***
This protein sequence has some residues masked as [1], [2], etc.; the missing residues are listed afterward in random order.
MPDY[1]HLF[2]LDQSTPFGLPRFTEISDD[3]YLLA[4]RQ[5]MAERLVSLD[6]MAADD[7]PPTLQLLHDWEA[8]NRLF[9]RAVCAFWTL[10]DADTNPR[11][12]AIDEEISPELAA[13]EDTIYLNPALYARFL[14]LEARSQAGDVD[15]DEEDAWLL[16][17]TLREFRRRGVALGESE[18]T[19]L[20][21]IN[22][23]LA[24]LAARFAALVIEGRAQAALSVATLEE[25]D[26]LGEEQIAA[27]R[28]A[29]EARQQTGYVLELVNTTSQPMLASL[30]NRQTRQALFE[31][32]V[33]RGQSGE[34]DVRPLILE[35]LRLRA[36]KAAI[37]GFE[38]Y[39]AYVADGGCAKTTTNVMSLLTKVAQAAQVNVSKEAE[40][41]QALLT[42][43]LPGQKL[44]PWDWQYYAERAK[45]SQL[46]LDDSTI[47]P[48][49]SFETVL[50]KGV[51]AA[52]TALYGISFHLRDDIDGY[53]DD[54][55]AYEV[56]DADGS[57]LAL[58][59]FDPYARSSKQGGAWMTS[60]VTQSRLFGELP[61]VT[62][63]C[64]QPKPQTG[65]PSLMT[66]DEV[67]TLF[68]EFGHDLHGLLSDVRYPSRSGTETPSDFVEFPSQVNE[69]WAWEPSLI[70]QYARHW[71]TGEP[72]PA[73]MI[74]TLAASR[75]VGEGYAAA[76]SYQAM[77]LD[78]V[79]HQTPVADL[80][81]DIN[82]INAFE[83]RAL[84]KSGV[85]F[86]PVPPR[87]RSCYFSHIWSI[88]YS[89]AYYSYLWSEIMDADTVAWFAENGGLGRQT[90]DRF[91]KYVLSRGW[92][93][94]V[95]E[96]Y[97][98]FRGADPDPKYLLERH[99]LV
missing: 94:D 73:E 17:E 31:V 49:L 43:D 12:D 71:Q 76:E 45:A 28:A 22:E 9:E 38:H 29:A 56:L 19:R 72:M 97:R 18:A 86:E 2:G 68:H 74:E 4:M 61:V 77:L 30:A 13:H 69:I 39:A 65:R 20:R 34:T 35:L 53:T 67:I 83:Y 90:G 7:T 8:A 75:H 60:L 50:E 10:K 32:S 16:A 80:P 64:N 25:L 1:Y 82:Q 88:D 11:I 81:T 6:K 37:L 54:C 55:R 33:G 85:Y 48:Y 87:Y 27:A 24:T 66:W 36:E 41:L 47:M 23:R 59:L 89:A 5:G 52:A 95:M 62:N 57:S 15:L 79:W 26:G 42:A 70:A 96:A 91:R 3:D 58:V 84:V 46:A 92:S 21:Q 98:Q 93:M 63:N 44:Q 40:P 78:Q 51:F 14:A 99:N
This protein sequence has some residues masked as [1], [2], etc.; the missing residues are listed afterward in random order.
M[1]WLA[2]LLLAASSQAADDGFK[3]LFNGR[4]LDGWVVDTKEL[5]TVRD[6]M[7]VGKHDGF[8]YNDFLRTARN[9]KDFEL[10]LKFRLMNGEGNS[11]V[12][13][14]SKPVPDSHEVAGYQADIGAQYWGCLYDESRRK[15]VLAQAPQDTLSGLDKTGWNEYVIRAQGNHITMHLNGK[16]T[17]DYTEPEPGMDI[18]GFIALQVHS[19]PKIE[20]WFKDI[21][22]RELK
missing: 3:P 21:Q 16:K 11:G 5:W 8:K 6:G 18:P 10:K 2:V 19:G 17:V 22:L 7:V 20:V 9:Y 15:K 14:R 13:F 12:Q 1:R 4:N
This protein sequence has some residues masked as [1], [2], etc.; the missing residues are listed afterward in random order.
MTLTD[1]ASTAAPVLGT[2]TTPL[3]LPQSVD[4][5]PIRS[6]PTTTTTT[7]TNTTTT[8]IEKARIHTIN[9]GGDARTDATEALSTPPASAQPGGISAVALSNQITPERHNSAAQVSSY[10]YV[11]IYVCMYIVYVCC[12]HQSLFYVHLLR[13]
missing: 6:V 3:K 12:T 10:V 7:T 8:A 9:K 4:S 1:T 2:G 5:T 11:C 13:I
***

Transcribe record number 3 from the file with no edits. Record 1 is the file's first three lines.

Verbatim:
This protein sequence has some residues masked as [1], [2], etc.; the missing residues are listed afterward in random order.
MTLTD[1]ASTAAPVLGT[2]TTPL[3]LPQSVD[4][5]PIRS[6]PTTTTTT[7]TNTTTT[8]IEKARIHTIN[9]GGDARTDATEALSTPPASAQPGGISAVALSNQITPERHNSAAQVSSY[10]YV[11]IYVCMYIVYVCC[12]HQSLFYVHLLR[13]
missing: 6:V 3:K 12:T 10:V 7:T 8:A 9:K 4:S 1:T 2:G 5:T 11:C 13:I